Cross-referenced and enriched information allows segmentation according to the socio-demographic profile of buyers
When the customer enters the shop, the bluetooth sensors detect their mobile devices, so the customer is identified. However, as mentioned above, this is not the final objective, but rather to cross-reference it with socio-demographic information to determine the segment of the population to which they belong.
This information is at a theoretical level, because at a practical level the cameras detect how many people belong to the group that has just entered, their sex and their ages, bearing in mind, once again, that specific customers are not identified but their socio-demographic segments. With this information provided by the cameras, it is possible to know whether it is a single person, a couple, a family with small children or older ones, a group of adults or teenagers, etc.
Customer knowledge in the physical shop
The physical shop is now on a par with the online shop in terms of customer knowledge, since, having assigned the customer to their socio-demographic segment, it can use everything it knows about the behaviour of similar groups of customers to offer a more personalised digital service, such as presenting campaigns and offering more specific products.
Moreover, the behaviour of these new groups inside the shop (obtained from the tracking of their path provided by the cameras or their use of the interactive screens), allows you to refine this knowledge of the customer, making segmentations of favourite products according to the customer’s socio-demographic group or, conversely, socio-demographic segmentations for each product or campaign.
It is possible to extract even more information: the information provided by the purchase tickets allows us to obtain a measure of the relevance of the products according to the interest they arouse during the purchase process and the conversion rate of this interest into a final sale. And the interactive screens located at the exit of the shop allow to collect the feedback of the shopping experience and to know if the actions launched on the customer have helped the final sale or not.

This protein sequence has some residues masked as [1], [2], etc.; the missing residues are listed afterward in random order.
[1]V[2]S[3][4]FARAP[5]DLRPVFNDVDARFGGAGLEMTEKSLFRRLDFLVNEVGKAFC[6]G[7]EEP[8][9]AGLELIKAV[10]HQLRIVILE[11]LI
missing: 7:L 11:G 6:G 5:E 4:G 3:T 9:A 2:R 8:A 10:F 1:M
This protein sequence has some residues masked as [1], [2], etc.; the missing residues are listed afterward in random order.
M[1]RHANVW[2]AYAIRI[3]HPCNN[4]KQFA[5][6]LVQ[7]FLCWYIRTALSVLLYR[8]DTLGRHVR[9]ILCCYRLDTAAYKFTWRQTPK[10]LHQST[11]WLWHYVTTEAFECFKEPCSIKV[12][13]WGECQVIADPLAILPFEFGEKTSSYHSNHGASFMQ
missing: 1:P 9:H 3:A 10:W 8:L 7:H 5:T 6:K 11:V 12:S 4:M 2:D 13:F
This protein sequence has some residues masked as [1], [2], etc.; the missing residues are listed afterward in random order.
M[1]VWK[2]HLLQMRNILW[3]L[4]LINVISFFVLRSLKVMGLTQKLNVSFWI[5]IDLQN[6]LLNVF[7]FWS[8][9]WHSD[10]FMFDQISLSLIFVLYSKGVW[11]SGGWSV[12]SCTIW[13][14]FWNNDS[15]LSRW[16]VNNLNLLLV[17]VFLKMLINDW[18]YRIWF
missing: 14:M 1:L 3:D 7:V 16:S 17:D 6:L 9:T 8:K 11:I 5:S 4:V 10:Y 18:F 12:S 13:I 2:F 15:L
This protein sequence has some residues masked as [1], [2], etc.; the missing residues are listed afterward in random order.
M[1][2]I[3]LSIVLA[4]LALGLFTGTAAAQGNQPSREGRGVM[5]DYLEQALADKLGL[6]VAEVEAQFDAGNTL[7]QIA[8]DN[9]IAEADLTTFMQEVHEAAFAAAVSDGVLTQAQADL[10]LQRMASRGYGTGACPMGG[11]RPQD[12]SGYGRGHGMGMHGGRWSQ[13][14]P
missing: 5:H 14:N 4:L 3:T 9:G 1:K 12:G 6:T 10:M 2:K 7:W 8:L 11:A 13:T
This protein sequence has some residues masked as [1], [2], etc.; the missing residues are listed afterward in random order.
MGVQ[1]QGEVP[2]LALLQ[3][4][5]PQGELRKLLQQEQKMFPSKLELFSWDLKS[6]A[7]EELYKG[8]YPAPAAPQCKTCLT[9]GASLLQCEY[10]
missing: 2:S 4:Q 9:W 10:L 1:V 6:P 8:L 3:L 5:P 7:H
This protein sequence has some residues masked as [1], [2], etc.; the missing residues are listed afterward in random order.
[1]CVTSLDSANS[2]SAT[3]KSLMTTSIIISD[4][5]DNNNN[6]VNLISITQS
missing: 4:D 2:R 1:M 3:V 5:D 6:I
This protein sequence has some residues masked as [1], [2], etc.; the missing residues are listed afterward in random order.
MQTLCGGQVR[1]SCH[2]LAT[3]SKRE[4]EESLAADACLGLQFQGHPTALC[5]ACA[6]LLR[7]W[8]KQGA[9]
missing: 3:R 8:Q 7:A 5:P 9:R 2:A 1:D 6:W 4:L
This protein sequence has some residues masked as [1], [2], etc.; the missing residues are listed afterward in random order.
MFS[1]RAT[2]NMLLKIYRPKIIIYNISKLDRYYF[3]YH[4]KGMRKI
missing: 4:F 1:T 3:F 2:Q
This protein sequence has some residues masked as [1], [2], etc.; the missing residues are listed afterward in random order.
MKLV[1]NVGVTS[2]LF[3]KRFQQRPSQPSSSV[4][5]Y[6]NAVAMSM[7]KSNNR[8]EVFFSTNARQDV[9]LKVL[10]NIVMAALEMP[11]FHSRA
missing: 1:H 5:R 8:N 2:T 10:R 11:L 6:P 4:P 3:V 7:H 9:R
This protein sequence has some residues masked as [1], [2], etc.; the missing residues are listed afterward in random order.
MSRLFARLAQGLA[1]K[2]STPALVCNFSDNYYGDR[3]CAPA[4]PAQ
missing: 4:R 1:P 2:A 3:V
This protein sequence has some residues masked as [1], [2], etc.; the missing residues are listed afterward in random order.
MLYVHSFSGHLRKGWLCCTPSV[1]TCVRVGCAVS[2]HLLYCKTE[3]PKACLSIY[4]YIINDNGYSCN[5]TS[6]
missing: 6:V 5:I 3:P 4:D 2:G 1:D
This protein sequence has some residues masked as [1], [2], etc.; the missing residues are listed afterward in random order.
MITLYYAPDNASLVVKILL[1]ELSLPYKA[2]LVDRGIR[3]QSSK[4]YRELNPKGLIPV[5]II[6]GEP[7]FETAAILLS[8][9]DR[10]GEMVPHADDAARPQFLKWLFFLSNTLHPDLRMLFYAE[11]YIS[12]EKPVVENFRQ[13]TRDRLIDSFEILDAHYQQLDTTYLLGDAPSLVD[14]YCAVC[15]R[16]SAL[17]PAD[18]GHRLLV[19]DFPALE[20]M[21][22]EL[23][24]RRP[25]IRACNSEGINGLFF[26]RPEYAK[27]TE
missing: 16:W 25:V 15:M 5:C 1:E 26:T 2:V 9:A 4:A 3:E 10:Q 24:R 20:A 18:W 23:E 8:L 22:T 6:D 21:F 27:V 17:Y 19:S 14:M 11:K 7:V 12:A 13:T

Mobility information: where do customers come from (and where do they go)?
In addition to purely socio-demographic information, there is another type of information that can be useful when combined with the digitisation of physical shops: mobility information, which refers to customers’ travel and movement habits.
This information is extracted from the millions of events recorded daily on mobile networks, always anonymised, extrapolated to the total population and also aggregated into socio-demographic characteristics.
With this mobility information, it is possible to know where the customers who come to the shop come from, how often, what days of the week and whether they do so because they live, work or are sightseeing in the area. This information was already very useful even before the shop was opened, as it was used to decide on the ideal locations for the shops, depending on the socio-demographic profile of the customers to be attracted, looking for the areas where these customers move around the most.
The digitalisation of shops, from the double point of view of physical infrastructure and customer information, brings benefits for both the shop and the customers.
Shops can organise themselves more efficiently, placing products and displaying campaigns in a way that attracts more attention, and they can find out what kind of customers are the most frequent visitors, how they behave and what products they prefer.
Meanwhile, customers see their shopping experience improved as they receive a much more personalised attention tailored to their profile. All of this makes the customer happier, and a happy customer spends more, which in turn increases the shop’s profitability and profit.